Surveys

BoA Merrill Lynch Fund Manager Survey Shows Defensive Investment Strategies On The Up

Ravi Seetanna 15 June 2011

BoA Merrill Lynch Fund Manager Survey Shows Defensive Investment Strategies On The Up

Investors have shown heightened risk aversion in the past month, reducing holdings in equities and commodities while adding to their allocations in cash and bonds, according to the Bank of America Merrill Lynch Fund Manager Survey for June.

“The message from the survey this month, in my view, is one of stabilisation, not capitulation,” said Patrik Schöwitz, European equity strategist at BofA Merrill Lynch Global Research.

Of the 282 panelists participating in the global survey, which was carried out between 3 and 9 June, the net percentage that are overweight in equities fell from 41 per cent to 27 per cent over the last month, while the proportion of asset allocators who are underweight in eurozone equities has risen from 1 per cent to 15 per cent, according to the survey.

By contrast, 18 per cent of the surveyed investors are currently overweight in cash, which is the highest level this statistic has been since June 2010, and is triple the proportion of the previous month. The average cash weighting held in these investors’ portfolios has increased from 3.9 per cent to 4.2 per cent over the last month, says the survey, which also indicates the proportion of investors taking below average risk in their portfolio currently lies at 26 per cent, up from 15 per cent in May.

Similarly, bonds have seen an increase in allocation over the last two months, demonstrated by the fact that the number of investors who are underweight in bonds has fallen to 35 per cent in June, down from 44 per cent in May and 58 per cent in April, according to the survey.

The survey reveals the investors’ defensive moves are primarily being driven by concerns over funding of the European sovereign debt, as 43 per cent of the survey participants consider this to be the biggest tail risk. Interestingly, two months ago commodity price inflation was the leading concern, said Schöwitz while speaking to journalists, but this month’s survey cites it as the second lowest of the major concerns among investors.

Investors also believe the prospect of strong growth in global profits is diminishing, but the general outlook on the global economy is calmer, according to the report. While economic optimism may have reduced, 64 per cent of asset allocators believe there will not be another round of quantitative easing, says the global survey.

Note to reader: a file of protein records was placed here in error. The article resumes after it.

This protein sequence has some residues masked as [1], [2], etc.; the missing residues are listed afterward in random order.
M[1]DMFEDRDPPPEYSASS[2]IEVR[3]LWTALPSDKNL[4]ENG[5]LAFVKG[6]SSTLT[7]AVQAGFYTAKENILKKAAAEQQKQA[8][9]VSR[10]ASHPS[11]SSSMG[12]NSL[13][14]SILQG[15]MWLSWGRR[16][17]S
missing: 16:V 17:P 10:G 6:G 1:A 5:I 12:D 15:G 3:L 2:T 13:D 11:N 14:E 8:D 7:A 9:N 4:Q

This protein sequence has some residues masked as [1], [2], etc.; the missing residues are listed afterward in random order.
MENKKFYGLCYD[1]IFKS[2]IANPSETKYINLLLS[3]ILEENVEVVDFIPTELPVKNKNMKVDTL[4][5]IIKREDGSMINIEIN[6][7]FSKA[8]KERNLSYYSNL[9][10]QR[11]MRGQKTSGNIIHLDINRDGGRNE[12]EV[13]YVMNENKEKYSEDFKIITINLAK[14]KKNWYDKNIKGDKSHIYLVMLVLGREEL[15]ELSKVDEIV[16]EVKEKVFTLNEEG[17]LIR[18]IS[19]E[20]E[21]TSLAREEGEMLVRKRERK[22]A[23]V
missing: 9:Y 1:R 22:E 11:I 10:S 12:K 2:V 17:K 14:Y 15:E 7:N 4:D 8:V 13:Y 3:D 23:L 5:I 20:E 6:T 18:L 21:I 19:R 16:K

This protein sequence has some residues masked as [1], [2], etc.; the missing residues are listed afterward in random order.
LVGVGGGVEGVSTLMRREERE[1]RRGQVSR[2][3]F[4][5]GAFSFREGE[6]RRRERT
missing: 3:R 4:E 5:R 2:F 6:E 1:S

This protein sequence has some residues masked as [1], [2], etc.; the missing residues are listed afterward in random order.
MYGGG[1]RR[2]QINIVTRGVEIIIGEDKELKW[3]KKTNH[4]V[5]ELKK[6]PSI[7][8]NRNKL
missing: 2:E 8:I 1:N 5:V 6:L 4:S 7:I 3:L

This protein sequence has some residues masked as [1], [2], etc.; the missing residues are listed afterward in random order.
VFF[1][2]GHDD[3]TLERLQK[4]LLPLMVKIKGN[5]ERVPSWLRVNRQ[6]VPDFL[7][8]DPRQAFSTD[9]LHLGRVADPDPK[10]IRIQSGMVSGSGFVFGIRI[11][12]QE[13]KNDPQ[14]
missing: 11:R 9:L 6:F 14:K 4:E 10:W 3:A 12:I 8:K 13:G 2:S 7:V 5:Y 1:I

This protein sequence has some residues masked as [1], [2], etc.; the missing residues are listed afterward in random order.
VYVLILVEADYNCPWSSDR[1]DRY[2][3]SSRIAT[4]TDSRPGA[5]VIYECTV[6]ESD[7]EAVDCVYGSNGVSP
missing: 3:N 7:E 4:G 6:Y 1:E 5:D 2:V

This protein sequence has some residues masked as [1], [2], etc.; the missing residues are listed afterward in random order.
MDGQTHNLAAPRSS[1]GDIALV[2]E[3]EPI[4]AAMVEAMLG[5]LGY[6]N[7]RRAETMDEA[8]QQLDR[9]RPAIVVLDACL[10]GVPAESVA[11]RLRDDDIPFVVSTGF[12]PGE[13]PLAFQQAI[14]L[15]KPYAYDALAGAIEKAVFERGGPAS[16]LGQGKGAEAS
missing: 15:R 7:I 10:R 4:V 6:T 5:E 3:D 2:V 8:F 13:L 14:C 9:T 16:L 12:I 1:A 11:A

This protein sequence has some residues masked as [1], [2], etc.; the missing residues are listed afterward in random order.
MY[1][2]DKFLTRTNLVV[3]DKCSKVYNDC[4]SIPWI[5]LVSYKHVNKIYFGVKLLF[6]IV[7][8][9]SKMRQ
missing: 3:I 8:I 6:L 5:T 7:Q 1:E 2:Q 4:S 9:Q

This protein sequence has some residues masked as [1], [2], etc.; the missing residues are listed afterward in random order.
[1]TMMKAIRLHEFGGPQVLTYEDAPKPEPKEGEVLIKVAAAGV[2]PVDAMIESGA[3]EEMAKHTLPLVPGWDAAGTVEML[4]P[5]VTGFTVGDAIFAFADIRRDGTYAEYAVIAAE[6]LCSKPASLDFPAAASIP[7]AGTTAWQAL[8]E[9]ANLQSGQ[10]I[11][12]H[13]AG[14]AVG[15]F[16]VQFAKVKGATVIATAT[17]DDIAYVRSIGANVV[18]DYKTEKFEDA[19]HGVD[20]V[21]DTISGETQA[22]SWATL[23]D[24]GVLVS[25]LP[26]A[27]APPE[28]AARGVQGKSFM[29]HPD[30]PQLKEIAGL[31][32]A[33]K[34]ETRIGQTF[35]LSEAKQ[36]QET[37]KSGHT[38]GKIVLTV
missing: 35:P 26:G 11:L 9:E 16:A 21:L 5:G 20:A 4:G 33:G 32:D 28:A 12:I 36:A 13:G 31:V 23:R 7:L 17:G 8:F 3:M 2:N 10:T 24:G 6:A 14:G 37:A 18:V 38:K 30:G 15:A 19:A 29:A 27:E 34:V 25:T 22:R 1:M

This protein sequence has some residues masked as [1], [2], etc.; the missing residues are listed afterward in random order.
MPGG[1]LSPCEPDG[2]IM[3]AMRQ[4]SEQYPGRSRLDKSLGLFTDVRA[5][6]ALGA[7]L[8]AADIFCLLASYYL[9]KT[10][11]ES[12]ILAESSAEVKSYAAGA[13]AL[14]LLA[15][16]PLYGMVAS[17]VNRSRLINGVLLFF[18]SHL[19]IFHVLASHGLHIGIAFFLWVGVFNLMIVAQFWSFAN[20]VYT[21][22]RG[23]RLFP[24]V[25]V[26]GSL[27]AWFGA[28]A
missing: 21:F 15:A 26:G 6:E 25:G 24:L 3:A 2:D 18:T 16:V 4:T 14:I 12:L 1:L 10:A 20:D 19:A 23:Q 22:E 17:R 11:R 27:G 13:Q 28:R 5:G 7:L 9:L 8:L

“What they [investors] are telling us is this is just a soft patch. This is not actually going back into double-dip recession, the data is just not bad enough,” said Schöwitz.

“Fears on global growth will need to rise further before hopes for QE3 can begin to be priced in,” commented Michael Hartnett, chief global equity strategist at BofA Merrill Lynch Global Research.

With regards to sentiment towards emerging markets, the survey results depict a somewhat inconsistent outlook. The report states there is an overall positive outlook towards emerging market equities, supported by the finding that 29 per cent of investors believe that emerging markets are more likely to produce corporate profits than any other region, which is 10 per cent more than last month’s finding. Yet allocation to emerging market equities has fallen, with the proportion of investors who are overweight in this region falling from 29 per cent to 23 per cent over the last month.

The report is clear on growing pessimism over China’s performance, which it hails as “the engine of emerging market growth”.  Some 40 per cent of investors in emerging market regions, as well as the Asia-Pacific and Japan, are of the belief that China’s economy will wane over the coming year, according to the report, which continues to say that this signifies the most pessimistic view of China in over two years. This is supported by findings in the survey that the proportion of global emerging market investors overweight China has fallen from 42 per cent to 33 per cent over the last month.

By contrast, the outlook on Japanese performance has become significantly more positive over the last two months, with 89 per cent of this month’s survey participants predicting the Japanese economy will grow. Predicted Japanese earnings per share has seen a turnaround in this two-month period, with 54 per cent of domestic respondents now expecting growth in earnings, while, in April, 33 per cent had expected Japanese earnings to fall.

Despite this, the proportion of asset allocators underweight in Japanese equities has increased from 17 per cent to 22 per cent over the last month, says the report. This chimes with the broader findings of the survey, which which paint a picture of a broadly cautious approach being adopted by investors at the moment.

The survey’s findings in sector allocations further reinforce the current risk-averse sentiment of investors, showing reduced allocations in cyclical industries including industrials, discretionary and materials, while the traditional counter-cyclical sectors of pharmaceuticals and utilities received increased allocations.

Last month risk appetite stayed "robust" in the face of deteriorating growth expectations, but this reversed somewhat this month, noted Schöwitz. "However, there is absolutely no sense of investor panic," he said.

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